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C.D. Warner, et al., comp.
The Library of the World’s Best Literature. An Anthology in Thirty Volumes. 1917.

The North Wind and the Sun

By Babrius (c. Second Century A.D.)

Translation of James Davies

BETWIXT the North wind and the Sun arose

A contest, which would soonest of his clothes

Strip a wayfaring clown, so runs the tale.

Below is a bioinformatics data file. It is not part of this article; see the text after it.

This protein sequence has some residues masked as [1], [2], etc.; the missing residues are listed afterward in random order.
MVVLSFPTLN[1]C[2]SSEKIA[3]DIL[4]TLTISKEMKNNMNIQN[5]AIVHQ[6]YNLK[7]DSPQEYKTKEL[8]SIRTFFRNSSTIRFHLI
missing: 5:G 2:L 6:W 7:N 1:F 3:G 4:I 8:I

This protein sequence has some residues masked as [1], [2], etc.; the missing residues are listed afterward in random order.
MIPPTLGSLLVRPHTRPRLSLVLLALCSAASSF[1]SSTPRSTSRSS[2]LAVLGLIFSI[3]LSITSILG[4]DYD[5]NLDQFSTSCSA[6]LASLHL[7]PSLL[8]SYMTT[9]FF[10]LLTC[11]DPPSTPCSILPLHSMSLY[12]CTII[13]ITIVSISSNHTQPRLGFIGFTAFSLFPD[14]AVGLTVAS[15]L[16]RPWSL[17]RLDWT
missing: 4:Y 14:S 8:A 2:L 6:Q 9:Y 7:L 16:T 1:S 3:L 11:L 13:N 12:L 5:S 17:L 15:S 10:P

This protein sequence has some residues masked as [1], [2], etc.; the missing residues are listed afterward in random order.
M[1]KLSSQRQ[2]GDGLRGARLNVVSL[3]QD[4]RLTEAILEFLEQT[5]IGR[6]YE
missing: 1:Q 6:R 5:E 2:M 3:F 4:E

First, Boreas blows an almost Thracian gale,

Thinking, perforce, to steal the man’s capote:

He loosed it not; but as the cold wind smote

More sharply, tighter round him drew the folds,

And sheltered by a crag his station holds.

But now the Sun at first peered gently forth,

And thawed the chills of the uncanny North;

Then in their turn his beams more amply plied,

Till sudden heat the clown’s endurance tried;

Stripping himself, away his cloak he flung:

The Sun from Boreas thus a triumph wrung.

THE FABLE means, “My son, at mildness aim:

Persuasion more results than force may claim.”